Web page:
Rush vs Rush

Advice for would-be comedians: beware of making jokes about the Rush Limbaugh “slut” controversy—you know, the one where a Georgetown law student testified before Congress in favor of having private health insurance cover women’s contraceptive costs, so Limbaugh spent the next several days calling her a “slut” and a “prostitute” on his radio show? You probably shouldn’t joke about that, or about the mass exodus of advertisers (more than three dozen at last count) who have fled his show as a result, or the various celebrities who have criticized Limbaugh … don’t joke about any of these.

It’s not that the story lacks fodder for humor. Quite the opposite: the story grows more ludicrous each day, so even the most ridiculous joke you tell this morning might be “just another headline” by tomorrow’s evening news.

Consider the case of Brian Bedol, a reader of Rolling Stone magazine who, on Monday, tweeted a link to an article therein: “Peter Gabriel pulls music from Rush Limbaugh show– what’s next? the band Rush sues to protect its name?”

Hee hee. Get it? Rush (the Limbaugh) is so odious, even Rush (the band) will want to … wait a minute. The day after Bodol tweeted this little joke, Rush the band actually did threaten a lawsuit against Rush the Limbaugh, after Rush learned that Rush has been playing Rush music on the Rush show without Rush’s permission. On Wednesday, Raw Story also reported the news, and said:

Rush, the band, has formally forbidden Republican shock jock Rush Limbaugh from using their music on his radio program.“

The Canadian supergroup was contacted by The Huffington Post’s Bob Cesca this week and asked if they gave Limbaugh permission to use their music. They responded by sending Limbaugh a cease and desist letter through their attorney.”

The article went on to explain that Limbaugh played one of the band’s songs as background music during his initial slut-and-prostitute tirade. Peter Gabriel’s music also played during the segment; Rush is the second band to demand Limbaugh stop playing their songs.

Of course, Twitterers couldn’t resist adding the caption “Rush sues Rush” when they tweeted links to these stories. The same headline made Fark’s main page, thus generating dozens more “Rush sues Rush” tweets linking to the Fark thread.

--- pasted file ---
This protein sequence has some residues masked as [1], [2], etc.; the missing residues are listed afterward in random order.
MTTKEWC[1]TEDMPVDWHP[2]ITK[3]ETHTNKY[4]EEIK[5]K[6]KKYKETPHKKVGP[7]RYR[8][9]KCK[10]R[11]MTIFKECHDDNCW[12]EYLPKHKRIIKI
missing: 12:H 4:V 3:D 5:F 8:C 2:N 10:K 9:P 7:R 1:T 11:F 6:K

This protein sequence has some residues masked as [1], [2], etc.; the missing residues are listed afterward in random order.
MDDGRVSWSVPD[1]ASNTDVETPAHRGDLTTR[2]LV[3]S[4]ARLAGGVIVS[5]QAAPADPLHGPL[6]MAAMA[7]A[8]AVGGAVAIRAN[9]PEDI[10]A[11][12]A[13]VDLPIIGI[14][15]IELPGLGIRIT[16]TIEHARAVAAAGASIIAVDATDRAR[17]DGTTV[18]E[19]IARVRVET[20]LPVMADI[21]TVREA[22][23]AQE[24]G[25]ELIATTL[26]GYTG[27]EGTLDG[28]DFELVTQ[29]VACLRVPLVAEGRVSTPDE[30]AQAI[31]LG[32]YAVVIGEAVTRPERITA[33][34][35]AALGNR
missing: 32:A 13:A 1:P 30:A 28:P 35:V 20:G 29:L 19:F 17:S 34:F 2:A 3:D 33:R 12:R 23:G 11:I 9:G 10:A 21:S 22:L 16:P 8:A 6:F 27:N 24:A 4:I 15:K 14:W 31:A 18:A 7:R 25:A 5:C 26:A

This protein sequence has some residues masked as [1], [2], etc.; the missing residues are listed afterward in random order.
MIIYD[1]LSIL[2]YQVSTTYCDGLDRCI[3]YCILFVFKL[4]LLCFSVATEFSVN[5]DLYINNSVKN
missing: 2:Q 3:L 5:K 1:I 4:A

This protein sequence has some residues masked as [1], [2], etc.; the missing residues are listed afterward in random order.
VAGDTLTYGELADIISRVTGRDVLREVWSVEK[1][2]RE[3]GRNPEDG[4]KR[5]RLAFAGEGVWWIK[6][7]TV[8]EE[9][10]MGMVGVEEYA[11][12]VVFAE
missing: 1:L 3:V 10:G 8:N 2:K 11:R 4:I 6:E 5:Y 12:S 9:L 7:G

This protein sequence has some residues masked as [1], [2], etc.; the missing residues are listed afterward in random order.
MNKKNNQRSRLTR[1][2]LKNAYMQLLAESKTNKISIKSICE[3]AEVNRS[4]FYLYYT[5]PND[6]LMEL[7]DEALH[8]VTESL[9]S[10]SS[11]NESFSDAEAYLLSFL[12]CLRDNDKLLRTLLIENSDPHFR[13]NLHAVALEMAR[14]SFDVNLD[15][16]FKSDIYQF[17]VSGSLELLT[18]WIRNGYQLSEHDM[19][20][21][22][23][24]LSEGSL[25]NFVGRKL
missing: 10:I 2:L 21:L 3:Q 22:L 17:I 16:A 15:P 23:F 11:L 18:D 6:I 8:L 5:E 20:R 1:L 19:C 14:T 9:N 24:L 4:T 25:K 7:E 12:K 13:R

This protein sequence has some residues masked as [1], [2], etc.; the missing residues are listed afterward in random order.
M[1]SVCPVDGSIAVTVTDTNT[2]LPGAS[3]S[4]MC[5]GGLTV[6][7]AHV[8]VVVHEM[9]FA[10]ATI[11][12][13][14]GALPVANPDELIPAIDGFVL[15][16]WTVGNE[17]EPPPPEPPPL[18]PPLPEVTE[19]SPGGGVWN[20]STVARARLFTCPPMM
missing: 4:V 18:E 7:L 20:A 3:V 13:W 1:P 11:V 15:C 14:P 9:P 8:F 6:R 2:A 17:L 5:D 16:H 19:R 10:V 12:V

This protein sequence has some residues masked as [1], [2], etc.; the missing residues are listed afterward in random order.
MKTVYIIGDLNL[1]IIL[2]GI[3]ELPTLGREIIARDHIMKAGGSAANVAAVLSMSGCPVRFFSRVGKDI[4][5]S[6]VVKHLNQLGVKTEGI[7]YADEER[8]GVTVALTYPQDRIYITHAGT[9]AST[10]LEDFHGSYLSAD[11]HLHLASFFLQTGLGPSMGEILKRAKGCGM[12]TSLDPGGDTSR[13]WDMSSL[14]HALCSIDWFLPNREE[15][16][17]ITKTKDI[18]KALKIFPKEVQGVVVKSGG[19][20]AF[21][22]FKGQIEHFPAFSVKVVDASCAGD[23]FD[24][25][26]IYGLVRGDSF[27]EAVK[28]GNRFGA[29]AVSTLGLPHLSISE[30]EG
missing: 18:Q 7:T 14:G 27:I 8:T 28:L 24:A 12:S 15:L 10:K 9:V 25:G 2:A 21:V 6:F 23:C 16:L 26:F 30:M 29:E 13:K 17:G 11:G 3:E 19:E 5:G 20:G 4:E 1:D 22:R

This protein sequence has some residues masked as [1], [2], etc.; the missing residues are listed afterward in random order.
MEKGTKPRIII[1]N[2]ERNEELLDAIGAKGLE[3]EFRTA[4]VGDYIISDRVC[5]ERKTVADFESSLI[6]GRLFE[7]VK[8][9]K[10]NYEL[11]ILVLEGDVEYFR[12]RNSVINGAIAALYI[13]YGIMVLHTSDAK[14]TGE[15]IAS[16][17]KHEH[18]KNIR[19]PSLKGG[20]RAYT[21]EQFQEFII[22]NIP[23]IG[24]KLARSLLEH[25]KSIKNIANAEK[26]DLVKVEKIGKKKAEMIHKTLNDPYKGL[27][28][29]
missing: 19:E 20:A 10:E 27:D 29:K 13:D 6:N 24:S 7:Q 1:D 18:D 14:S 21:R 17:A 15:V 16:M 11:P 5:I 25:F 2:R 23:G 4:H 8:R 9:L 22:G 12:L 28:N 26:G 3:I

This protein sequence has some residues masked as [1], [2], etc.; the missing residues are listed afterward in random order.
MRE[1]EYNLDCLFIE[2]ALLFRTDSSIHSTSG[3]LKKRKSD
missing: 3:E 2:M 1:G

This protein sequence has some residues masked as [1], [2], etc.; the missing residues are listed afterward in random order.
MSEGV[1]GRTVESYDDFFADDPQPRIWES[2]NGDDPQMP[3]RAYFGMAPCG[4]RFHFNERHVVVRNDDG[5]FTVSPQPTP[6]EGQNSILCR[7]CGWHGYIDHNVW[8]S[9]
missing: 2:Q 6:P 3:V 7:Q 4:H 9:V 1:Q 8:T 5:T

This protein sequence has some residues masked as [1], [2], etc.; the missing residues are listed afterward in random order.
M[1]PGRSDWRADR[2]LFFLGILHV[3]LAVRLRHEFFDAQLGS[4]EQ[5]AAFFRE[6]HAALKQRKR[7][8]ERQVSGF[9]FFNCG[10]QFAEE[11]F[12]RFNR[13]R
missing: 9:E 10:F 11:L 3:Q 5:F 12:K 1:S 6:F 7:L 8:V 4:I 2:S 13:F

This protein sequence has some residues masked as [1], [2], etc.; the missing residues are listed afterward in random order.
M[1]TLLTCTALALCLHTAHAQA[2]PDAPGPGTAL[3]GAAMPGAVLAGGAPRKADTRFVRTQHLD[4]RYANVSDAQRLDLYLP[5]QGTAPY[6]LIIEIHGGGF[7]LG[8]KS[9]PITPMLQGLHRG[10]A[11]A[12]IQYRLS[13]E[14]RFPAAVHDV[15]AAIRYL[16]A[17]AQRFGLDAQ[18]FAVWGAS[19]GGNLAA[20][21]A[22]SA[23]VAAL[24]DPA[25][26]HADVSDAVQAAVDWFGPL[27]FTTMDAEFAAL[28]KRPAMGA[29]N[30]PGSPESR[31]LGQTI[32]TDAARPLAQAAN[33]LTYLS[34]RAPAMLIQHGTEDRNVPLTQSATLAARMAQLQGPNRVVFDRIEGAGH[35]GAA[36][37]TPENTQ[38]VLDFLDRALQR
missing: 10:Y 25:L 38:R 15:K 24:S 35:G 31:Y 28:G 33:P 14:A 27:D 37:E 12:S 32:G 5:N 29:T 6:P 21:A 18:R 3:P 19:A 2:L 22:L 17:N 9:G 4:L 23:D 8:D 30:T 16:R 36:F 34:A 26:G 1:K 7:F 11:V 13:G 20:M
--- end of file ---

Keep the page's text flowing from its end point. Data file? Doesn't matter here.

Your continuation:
Fans of Rush the band chortled over the lawsuit against Rush the Limbaugh. Blogger Benjamin Freed at Dcist gave it the headline “Rush v. Rush! Limbaugh’s Attack on Sandra Fluke May Lead to Ultimate Prog-Rock Lawsuit,” which multiple Twitterers tweeted verbatim.

@DavidKucinskas alluded to the band’s song Freewill when he said, “Rush gets cease & desist re: portraying himself as a ready guide in some celestial voice”.

Other Rush-the-band fans viewed the lawsuit as just another point in the musicians’ favor:
“Limbaugh threatened with lawsuit by supergroup Rush … Awesome!! One of my favorite bands, GREAT guys.”

Of course, other Twitterers used the opportunity to point out how they never thought Rush-the-band was all that great anyway: “‘Wait– Rush is a supergroup?’ is my only real takeaway from this article.”

Still others expressed no opinion of the band, but wondered, “What’s w/GOP leaders illegally using music breaking copyright law?”

And a handful of wise Twitterers knew better than to try joking about the story, because humor’s hard to accomplish when reality’s already indistinguishable from satire: “That sounds like an Onion story – Rush the band sues Rush the misogynist.”

Photo by Belltown Messenger

Jennifer Abel

Jennifer Abel

Jennifer Abel was an early contributor to the Daily Dot's web culture coverage. Her work has appeared in Mashable, Salon, Playboy, the Guardian, and elsewhere.